What is nominal Christianity? What is a nominal Christian?

Have you ever wondered what the label “Christian”, in all kinds of different scenarios, really stands for? The article below helps to sort “the sheep from the goats”, when we talk about what it means to be a “true Christian”, opposed to the “nominal brand”.

Source: What is nominal Christianity? What is a nominal Christian?

Self-sabotaging God’s Provision

Today I received a powerful lesson, using the simplest every-day example!

I am sure the following example happens to most of us. When this is used to teach us a spiritual lesson, we can be sure that the Spirit, who lives in believers (in Christ), is and has been speaking to us! What a privelege this is!

What I am talking about is the situation, when we are looking for something, anything really, expecting it to be in a certain place, and it isn’t, all the while missing the fact that it is right in front of us!

This happened to me this morning; I was looking for my cup of coffee, convinced it was in a certain place but it wasn’t. All of a sudden I realised that all that time it had been right in front of my nose! Simple, but powerful, if applied to the spiritual realm!

Take for example, (as this is a website set up primarily to help refugees) a refugee who has just landed in Italy, or Greece or Spain, originally boarding from anywhere in North Africa (most of the time Lybia). Most refugees set their sights on Germany, France etc. They are convinced that those countries will meet all their needs. So, all their efforts are applied to get to those countries. Can you see how my above example could apply to them? Are they believers in Christ? Is God limited in his provision? Could they be missing out on what God has prepared for them because of their expectations as to where the answer will come from?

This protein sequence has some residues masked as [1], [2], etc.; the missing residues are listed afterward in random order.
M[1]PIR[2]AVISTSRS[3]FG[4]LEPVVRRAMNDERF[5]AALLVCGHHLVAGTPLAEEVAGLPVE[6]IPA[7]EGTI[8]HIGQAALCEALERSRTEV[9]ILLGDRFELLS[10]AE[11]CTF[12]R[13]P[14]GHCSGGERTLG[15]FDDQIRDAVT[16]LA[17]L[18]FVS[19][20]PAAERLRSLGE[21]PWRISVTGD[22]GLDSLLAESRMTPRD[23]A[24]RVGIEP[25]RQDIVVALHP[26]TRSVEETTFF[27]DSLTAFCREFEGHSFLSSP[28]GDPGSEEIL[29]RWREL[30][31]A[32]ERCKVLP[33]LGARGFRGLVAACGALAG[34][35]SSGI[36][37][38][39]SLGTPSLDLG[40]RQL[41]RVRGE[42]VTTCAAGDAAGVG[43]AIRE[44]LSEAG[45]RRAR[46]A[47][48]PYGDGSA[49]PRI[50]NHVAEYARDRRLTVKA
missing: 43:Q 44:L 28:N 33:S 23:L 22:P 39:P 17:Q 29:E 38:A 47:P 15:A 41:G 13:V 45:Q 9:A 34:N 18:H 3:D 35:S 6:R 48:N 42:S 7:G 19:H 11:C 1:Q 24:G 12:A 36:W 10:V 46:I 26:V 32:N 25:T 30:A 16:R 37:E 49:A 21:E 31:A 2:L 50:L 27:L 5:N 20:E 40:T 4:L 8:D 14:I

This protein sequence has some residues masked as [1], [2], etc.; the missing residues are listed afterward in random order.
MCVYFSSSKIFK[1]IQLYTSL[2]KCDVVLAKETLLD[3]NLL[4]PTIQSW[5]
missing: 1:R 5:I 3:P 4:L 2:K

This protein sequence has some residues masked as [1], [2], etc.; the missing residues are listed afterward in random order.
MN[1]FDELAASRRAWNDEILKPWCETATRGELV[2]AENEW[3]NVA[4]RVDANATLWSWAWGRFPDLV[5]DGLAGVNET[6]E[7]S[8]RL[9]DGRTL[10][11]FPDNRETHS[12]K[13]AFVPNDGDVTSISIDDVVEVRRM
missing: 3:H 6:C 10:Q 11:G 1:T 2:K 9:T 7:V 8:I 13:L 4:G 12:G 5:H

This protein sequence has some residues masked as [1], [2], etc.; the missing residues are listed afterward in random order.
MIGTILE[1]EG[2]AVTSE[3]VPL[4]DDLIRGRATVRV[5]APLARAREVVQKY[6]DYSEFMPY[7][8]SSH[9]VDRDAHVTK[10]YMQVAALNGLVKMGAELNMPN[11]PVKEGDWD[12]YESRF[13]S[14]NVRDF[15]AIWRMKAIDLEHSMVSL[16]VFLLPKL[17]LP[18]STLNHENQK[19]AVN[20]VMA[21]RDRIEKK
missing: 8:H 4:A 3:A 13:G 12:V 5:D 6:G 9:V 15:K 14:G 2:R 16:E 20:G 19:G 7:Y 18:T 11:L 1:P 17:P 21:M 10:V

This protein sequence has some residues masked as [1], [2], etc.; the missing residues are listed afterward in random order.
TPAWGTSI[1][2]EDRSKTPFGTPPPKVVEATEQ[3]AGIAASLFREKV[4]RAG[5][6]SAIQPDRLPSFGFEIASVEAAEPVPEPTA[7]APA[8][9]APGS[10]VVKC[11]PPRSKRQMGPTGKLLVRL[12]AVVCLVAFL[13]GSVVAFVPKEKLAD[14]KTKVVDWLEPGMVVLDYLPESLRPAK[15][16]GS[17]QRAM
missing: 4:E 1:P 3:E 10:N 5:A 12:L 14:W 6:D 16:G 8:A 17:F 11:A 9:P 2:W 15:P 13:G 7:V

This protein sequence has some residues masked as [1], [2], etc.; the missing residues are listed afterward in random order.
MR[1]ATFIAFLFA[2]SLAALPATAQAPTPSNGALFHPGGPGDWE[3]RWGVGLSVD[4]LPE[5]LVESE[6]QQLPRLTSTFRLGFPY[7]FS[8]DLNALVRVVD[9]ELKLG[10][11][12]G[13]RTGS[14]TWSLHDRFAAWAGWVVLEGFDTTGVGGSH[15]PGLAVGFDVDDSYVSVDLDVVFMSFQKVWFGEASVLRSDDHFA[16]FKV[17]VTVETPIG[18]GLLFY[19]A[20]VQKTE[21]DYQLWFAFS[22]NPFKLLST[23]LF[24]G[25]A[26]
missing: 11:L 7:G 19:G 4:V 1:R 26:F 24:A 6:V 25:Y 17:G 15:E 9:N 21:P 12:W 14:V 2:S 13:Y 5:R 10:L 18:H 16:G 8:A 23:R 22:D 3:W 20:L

This applies to every area of need.

Let’s not limit God. Instead, allow Him to prove that He cares and wants our best! Expect His provision in the most unlikely places and you won’t miss out!

Suffering – The problem that doesn’t go away!

A believing (opposed to nominal or in name only) Christian friend of mine recently suffered the devastating loss of one of her sons. It is the worst nightmare for any parent; to survive his or her own children! He contracted a rare form of cancer and, aided by possible medical mismanagement, passed away two months later!

She prayed and believed for a healing miracle…and now has to reconcile her grief, disappointment and loss of reasonable expectation (after all, we are encouraged to believe that God still heals) with the reality that no (earthly) healing occurred!

This is where a believer can go through a “dark night of the soul”, where one’s childlike faith, which is commended by Christ Himself in Matthew 18:2-4, is deeply challenged.

The question of why, although problematic, nevertheless unavoidably arises.

It is interesting and somehow comforting that Christ Himself, in His humanity, was also challenged with these issues. When faced with His imminent crucifixion and death, he wrestled with his natural, in-built human desire to avoid the humiliation, suffering and death awaiting Him. A wrestle between His own preference at that moment and the knowledge of His Father’s will. He chose the latter, after a herculean spiritual battle, where “his sweat was as it were great drops of blood falling to the ground” (Luke 22:44).